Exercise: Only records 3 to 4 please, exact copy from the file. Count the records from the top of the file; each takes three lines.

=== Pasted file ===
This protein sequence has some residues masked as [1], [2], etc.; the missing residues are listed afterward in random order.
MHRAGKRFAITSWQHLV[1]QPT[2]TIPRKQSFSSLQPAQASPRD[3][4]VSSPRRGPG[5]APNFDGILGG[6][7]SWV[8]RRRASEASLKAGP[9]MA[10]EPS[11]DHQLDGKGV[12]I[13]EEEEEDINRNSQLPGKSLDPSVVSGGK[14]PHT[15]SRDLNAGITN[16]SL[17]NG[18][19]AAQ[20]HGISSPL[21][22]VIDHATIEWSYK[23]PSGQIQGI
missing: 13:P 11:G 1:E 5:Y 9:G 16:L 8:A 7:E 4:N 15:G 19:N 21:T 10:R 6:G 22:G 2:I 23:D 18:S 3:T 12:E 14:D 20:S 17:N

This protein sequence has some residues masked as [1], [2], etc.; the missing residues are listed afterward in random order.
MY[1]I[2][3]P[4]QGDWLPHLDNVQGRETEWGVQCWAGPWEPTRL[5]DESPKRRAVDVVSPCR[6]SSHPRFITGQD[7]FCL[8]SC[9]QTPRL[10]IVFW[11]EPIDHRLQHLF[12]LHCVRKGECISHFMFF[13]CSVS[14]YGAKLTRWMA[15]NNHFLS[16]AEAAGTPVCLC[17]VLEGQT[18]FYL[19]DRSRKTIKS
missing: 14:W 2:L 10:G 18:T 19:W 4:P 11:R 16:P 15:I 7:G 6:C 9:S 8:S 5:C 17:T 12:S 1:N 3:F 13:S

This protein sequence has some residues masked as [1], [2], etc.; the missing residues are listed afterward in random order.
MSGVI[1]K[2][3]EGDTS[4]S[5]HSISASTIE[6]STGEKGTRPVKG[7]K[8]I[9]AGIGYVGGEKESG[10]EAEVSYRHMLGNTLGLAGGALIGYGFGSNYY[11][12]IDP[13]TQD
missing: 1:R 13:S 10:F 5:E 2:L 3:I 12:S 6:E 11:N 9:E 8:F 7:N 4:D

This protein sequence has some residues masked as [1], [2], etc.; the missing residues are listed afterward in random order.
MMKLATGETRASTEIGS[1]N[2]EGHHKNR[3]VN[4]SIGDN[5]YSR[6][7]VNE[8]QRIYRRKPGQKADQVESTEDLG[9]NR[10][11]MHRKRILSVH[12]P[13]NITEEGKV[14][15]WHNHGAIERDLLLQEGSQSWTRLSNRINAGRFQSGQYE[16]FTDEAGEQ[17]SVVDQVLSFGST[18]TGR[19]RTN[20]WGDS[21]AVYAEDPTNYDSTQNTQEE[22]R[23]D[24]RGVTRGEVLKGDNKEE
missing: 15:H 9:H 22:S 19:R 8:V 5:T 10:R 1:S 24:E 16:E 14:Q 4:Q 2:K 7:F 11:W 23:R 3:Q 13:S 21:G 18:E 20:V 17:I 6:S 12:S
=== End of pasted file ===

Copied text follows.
This protein sequence has some residues masked as [1], [2], etc.; the missing residues are listed afterward in random order.
MSGVI[1]K[2][3]EGDTS[4]S[5]HSISASTIE[6]STGEKGTRPVKG[7]K[8]I[9]AGIGYVGGEKESG[10]EAEVSYRHMLGNTLGLAGGALIGYGFGSNYY[11][12]IDP[13]TQD
missing: 1:R 13:S 10:F 5:E 2:L 3:I 12:S 6:E 11:N 9:E 8:F 7:N 4:D

This protein sequence has some residues masked as [1], [2], etc.; the missing residues are listed afterward in random order.
MMKLATGETRASTEIGS[1]N[2]EGHHKNR[3]VN[4]SIGDN[5]YSR[6][7]VNE[8]QRIYRRKPGQKADQVESTEDLG[9]NR[10][11]MHRKRILSVH[12]P[13]NITEEGKV[14][15]WHNHGAIERDLLLQEGSQSWTRLSNRINAGRFQSGQYE[16]FTDEAGEQ[17]SVVDQVLSFGST[18]TGR[19]RTN[20]WGDS[21]AVYAEDPTNYDSTQNTQEE[22]R[23]D[24]RGVTRGEVLKGDNKEE
missing: 15:H 9:H 22:S 19:R 8:V 5:T 10:R 1:S 24:E 16:E 14:Q 4:Q 2:K 7:F 11:W 23:R 3:Q 13:S 21:G 18:E 20:V 17:I 6:S 12:S